Crowdfunding has become a popular new way for entrepreneurs, small businesses, and philanthropists to raise capital by obtaining small contributions from a large number of individuals over the Internet. Online platforms like Kickstarter and IndieGoGo allow individuals to contribute to projects and causes in exchange for some sort of gift or recognition. Title III of the Jumpstart Our Business Startups Act (the “JOBS Act”), which was passed in 2012 but has yet to go into effect, takes crowdfunding one step further, by allowing startups to use crowdfunding campaigns to offer investors something beyond mere gifts—actual shares in the company. (Before the passage of the JOBS Act, investment-based crowdfunding was only legal with accredited investors—people who can verify that their net worth is at least US$1 million, or that they make at least US$200,000 a year.)
Investment-based crowdfunding is a game changing development which may prove to be a mixed blessing. Continue Reading
The drumbeat against patent trolls is growing louder. Bipartisan cooperation seems like a relic these days, but both parties, at the federal and state levels, seem to agree on at least one thing—it’s open season on patent trolls. While bills at the federal level continue to stall, the states are stepping in to do what they can to combat bad-faith patent infringement claims. On Friday, Oklahoma became the latest state to join the hunt when the governor of that state approved anti-patent-troll legislation.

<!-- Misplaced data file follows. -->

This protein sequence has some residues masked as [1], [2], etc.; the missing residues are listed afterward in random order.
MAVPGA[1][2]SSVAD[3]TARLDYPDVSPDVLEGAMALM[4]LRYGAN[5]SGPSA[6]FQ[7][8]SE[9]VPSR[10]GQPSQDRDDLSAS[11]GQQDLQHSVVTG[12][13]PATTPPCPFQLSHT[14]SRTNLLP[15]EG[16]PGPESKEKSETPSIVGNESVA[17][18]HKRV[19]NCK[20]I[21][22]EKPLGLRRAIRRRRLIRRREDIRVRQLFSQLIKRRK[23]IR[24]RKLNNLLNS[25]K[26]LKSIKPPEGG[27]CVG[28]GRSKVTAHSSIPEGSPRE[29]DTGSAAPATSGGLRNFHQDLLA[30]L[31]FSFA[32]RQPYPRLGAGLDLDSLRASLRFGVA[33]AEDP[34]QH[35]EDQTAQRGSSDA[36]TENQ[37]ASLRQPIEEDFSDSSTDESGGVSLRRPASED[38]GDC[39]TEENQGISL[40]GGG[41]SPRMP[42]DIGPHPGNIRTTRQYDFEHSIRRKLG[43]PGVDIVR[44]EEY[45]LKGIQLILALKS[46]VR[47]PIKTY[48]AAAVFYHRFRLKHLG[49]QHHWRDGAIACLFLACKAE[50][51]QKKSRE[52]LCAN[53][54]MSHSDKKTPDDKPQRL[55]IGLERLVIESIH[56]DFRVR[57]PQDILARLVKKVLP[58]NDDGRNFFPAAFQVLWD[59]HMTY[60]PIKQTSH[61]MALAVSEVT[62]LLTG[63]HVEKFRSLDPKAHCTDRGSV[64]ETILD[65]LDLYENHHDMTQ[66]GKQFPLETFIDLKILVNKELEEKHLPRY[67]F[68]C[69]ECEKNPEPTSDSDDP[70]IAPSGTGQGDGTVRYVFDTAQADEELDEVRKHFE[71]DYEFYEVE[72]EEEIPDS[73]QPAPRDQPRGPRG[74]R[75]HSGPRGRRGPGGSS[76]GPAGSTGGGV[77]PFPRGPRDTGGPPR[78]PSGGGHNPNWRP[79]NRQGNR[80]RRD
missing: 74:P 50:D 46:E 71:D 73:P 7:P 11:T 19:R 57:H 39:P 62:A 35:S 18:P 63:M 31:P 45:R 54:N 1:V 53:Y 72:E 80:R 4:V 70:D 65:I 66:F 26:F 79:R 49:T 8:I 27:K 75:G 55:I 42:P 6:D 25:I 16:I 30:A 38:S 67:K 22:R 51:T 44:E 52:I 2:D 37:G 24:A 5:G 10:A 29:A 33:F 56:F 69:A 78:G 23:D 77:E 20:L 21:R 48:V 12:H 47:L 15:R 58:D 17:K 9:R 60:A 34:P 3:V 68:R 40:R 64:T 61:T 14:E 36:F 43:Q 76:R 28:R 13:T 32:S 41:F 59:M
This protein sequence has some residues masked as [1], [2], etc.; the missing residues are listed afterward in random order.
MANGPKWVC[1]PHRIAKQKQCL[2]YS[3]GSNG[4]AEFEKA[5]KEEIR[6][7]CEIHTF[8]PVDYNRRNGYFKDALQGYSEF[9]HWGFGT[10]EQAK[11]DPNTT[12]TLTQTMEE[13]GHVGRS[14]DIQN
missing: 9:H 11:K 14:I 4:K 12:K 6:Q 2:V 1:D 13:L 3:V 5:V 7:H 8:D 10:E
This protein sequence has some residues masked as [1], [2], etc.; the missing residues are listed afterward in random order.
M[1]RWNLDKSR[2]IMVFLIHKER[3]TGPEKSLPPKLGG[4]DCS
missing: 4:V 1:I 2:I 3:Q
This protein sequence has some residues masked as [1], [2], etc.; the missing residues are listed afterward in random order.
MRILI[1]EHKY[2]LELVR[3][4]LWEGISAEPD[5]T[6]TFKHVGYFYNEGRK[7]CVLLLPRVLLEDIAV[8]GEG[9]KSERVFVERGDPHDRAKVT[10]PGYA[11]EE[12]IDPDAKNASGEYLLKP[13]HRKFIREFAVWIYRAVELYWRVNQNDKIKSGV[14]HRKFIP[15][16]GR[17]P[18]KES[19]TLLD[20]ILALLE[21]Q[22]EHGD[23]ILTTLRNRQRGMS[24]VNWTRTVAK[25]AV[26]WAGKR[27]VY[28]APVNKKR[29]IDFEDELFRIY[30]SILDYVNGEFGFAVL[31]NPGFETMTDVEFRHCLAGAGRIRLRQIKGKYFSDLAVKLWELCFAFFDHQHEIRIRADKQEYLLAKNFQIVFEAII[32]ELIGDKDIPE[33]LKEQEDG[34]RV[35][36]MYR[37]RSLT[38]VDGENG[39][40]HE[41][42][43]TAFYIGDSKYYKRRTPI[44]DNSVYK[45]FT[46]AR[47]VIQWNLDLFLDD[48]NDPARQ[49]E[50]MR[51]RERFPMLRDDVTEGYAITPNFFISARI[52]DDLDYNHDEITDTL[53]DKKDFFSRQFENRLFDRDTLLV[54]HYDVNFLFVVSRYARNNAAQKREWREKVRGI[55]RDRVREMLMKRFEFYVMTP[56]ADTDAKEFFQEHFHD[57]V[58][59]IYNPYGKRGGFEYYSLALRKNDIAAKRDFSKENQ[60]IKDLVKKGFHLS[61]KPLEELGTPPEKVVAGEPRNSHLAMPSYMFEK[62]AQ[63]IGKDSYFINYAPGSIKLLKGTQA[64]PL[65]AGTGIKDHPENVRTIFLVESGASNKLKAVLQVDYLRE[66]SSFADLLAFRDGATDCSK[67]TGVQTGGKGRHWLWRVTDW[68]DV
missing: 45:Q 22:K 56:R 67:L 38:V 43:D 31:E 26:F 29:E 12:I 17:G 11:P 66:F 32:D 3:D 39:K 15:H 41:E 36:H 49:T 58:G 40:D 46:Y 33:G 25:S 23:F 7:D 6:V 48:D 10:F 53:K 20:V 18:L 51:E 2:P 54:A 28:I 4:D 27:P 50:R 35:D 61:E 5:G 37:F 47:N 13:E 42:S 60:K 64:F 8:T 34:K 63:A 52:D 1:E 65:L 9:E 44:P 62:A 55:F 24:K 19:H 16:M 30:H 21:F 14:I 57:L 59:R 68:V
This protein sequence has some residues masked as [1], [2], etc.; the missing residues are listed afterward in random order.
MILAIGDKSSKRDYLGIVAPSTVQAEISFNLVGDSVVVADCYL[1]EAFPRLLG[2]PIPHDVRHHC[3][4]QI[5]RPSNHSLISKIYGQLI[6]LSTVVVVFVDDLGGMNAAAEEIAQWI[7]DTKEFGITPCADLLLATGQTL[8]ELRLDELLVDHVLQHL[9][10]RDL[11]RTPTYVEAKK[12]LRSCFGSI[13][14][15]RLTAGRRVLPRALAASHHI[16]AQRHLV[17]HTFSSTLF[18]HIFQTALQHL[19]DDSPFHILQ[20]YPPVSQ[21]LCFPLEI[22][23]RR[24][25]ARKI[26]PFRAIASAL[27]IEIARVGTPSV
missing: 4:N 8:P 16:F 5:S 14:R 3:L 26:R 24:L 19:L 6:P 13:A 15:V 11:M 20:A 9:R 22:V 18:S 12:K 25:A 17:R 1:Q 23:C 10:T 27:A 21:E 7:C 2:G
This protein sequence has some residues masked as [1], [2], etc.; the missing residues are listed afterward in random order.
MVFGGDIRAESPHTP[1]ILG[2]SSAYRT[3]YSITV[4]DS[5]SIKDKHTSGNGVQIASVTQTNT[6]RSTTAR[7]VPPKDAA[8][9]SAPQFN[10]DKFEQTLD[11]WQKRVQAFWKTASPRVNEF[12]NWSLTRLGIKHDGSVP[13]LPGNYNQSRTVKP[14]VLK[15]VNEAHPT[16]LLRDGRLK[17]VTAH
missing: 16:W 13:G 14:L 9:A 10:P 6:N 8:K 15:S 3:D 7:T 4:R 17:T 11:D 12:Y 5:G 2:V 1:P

At the federal level, at least twelve bills dealing with the patent-troll issue have been introduced this Congress. The bill with the most momentum, the Innovation Act (H.R. 3309), passed the House by a bipartisan vote of 325-91 late last year. The bill seeks to raise pleading requirements in patent infringement cases, unmask the real party in interest in these cases, and reduce the cost of discovery in patent litigation, among other things.
President Obama has also voiced his support for these reforms, urging Congress during his most recent State of the Union address to “pass a patent reform bill that allows our businesses to stay focused on innovation, not costly, needless litigation.” Even the Supreme Court has gotten in on the act, with two recent decisions that make it easier for courts to require patent trolls to pay for frivolous litigation. Continue Reading